Until two weeks before his death, Price was deeply involved in the planning of the exhibition. He specified the exact heights of the pedestals and the angle of the lighting. Gehry, who owns several of Price's works, understood the artist's requests. "The issue," he says, "is that they are intimate, and in the gallery shows I've seen they float too much." To address this, Gehry designed overhangs throughout the gallery to mitigate the space's high ceilings and make the space feel more appropriately scaled to the works.

Price, says Barron, "held himself to very, very, very high standards and expected that of people who worked with him." In planning the show, she knew she was working against the clock, and sped up the typical process to get as much input from the artist as possible. Price not only approved the layout at LACMA, he also approved designs for the show's next two stops at the Nasher Sculpture Center in Dallas and the Metropolitan Museum of Art in New York.

Although Price spent a large part of his career outside of art world centers, it was essential to him that the retrospective have a New York venue, says Barron, who also felt the need to assert a national profile. Price was featured in several shows as part of "Pacific Standard Time," the recent Getty-sponsored initiative on Southern California art history, but, says Barron, "I was not interested in doing this just for an L.A. audience."

Indeed, between time spent in Taos and an eight-year stint in Massachusetts, it's arguable that Price is not entirely an L.A. artist. However, he did return to the city in 1991 and taught for 10 years at the University of Southern California. It was during that time that his works took increasingly fluid and fantastical biomorphic forms, looking less like architecture or geodes, and becoming more fleshy and plasmatic. Goulds speculates that the organic forms in Price's work reflect his experiences in nature: "The north shore of Kauai is a very special family retreat. So you think of that; You think of the roots of the trees, all the things that go on there, the forms, and think of maybe how these shapes came into being."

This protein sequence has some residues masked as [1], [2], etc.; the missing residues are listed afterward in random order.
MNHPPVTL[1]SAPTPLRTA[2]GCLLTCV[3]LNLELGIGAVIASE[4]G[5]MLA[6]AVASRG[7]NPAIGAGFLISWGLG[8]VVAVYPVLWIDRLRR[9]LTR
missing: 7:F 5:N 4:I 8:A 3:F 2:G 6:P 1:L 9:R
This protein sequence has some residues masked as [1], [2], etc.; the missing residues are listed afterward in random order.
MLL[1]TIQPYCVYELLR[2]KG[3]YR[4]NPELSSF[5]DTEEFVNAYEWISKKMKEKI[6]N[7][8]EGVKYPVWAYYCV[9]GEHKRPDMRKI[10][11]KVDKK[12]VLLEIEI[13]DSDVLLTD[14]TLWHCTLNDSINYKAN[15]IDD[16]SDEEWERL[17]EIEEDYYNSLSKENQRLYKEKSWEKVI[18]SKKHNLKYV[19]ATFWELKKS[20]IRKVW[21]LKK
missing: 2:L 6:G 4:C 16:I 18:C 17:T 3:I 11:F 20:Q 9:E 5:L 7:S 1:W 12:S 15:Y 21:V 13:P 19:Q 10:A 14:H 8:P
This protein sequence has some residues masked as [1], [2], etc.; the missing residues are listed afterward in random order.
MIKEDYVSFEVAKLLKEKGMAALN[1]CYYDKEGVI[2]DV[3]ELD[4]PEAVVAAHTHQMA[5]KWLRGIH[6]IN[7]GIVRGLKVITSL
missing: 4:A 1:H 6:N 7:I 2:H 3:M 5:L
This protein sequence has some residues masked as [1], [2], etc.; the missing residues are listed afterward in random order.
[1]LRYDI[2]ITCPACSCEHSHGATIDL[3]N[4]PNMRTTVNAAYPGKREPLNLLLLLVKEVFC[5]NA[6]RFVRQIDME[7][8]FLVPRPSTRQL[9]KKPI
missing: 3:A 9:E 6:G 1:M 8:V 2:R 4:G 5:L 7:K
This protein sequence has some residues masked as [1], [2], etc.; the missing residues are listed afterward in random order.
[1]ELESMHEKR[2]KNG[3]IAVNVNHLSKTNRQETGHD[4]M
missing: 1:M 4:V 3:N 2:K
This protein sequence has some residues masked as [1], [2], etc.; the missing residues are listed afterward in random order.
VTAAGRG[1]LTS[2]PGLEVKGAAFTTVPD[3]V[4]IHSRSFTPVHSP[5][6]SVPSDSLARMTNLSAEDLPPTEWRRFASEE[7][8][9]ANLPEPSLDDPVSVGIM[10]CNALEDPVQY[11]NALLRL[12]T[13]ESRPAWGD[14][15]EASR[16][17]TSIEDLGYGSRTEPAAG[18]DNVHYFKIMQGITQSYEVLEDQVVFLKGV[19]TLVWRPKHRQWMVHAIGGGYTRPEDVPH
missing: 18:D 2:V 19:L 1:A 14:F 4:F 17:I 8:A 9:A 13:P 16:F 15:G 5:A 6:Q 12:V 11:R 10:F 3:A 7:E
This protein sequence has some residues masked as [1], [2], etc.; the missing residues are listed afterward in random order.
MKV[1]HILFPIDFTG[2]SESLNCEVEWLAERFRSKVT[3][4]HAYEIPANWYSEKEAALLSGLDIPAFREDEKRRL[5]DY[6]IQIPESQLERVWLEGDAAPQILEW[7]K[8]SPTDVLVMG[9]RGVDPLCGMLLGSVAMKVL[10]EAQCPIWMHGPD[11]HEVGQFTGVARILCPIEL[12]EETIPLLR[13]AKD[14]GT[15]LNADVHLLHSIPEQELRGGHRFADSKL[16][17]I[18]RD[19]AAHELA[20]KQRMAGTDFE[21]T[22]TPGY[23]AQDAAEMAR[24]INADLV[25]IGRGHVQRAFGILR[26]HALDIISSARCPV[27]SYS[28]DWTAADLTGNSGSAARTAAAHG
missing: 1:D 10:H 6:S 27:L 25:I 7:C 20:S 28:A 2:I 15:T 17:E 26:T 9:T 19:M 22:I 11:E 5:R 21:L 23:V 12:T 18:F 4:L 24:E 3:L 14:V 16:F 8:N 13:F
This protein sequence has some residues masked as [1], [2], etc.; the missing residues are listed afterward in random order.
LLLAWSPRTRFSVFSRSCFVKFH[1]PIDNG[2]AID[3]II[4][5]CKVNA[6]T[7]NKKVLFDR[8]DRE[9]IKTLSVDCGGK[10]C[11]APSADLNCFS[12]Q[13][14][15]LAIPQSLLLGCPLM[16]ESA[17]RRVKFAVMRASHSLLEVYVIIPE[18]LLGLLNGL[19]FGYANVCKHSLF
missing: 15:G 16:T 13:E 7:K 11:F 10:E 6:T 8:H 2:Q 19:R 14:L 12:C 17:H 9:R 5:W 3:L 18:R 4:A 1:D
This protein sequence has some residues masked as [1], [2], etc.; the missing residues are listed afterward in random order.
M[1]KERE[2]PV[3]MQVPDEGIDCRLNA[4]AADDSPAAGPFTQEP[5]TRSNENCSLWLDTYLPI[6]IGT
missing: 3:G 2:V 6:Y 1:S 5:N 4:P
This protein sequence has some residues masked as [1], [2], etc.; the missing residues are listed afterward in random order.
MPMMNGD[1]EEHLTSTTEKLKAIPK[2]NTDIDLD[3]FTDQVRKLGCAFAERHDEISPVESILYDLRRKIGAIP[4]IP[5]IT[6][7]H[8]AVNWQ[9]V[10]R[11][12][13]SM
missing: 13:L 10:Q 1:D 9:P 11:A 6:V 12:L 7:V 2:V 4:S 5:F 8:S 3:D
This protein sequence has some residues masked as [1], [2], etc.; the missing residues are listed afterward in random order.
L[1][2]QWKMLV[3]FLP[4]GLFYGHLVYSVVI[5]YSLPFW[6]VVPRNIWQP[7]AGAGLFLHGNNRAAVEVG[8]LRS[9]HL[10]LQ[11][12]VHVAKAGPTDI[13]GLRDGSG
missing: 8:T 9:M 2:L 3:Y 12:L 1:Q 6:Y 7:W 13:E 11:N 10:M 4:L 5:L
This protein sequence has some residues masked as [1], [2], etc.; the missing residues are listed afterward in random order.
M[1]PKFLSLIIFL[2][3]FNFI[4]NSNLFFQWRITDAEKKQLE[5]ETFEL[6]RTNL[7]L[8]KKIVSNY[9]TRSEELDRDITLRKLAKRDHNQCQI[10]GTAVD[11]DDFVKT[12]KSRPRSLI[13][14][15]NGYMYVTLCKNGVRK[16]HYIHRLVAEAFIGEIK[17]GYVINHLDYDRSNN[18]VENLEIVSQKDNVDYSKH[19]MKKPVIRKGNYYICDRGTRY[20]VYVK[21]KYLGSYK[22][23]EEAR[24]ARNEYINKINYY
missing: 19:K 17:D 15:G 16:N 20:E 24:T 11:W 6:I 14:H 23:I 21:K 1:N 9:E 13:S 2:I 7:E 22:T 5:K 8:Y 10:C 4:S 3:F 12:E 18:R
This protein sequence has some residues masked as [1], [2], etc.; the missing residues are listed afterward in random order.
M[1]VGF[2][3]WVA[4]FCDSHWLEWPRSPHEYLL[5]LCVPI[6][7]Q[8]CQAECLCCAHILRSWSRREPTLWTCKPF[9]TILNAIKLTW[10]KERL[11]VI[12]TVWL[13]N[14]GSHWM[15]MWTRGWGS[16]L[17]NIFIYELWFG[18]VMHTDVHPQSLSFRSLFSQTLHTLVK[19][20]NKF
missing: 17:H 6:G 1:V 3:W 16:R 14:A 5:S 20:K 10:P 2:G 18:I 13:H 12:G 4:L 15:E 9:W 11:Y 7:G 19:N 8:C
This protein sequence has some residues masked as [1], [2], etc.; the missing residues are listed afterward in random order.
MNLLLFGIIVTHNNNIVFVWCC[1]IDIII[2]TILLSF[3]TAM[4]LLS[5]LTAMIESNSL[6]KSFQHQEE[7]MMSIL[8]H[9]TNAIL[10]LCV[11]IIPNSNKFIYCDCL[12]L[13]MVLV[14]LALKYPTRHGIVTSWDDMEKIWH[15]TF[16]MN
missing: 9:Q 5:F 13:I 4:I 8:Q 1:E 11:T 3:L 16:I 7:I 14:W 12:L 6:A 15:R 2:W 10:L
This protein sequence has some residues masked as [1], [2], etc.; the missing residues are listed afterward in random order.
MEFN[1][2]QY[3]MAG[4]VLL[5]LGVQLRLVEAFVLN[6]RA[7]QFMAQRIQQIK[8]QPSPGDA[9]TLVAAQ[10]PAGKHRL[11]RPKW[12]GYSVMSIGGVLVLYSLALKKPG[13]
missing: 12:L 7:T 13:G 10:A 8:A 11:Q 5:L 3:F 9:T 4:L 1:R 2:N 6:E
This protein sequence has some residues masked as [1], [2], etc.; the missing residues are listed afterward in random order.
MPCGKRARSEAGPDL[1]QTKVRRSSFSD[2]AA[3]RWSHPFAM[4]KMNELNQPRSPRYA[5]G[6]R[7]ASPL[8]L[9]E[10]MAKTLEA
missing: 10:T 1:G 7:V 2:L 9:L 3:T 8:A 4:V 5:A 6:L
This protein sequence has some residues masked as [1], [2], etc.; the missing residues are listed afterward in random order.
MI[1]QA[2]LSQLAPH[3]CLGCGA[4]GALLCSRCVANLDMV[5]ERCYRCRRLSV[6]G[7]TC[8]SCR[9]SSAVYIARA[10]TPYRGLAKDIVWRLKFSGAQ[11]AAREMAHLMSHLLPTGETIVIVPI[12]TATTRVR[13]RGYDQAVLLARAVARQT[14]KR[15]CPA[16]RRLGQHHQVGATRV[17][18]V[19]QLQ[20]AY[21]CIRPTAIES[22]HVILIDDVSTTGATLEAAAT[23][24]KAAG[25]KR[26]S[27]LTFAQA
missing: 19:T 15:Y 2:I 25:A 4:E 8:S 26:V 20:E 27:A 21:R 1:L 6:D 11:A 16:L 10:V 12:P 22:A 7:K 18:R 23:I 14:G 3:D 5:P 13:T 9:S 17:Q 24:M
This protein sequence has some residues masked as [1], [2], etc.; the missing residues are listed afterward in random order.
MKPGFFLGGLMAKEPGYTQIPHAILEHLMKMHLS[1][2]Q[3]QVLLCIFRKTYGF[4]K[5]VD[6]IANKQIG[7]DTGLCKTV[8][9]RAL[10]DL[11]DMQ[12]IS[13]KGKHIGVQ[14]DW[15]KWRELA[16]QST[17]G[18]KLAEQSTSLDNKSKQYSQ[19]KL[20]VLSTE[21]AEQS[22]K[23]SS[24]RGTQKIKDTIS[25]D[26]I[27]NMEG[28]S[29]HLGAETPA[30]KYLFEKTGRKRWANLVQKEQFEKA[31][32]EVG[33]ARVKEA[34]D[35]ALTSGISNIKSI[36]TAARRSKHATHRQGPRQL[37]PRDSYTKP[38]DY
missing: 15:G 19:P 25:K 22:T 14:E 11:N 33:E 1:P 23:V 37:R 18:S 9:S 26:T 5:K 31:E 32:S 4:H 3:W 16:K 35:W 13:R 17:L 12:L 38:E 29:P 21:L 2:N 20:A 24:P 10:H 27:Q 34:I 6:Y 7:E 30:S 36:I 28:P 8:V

In 2002, Price returned to Taos. Five years later he was diagnosed with cancer. He sought treatment in L.A., but to no avail. "The treatment wasn't working," says Barron, "When I basically committed to doing the show, he said to his wife, 'O.K., that's it, no more treatment, I'm going back to Taos and I want to get back in the studio.'"

Despite limited mobility and reliance on a feeding tube, Price dedicated himself to preparing for his final exhibition. "I think the work that he did in the last three years is absolutely some of the best of his career," says Barron, "It's fluid; it's like performing without a net. He wasn't worried about any failure. It was just such courage and such exuberance."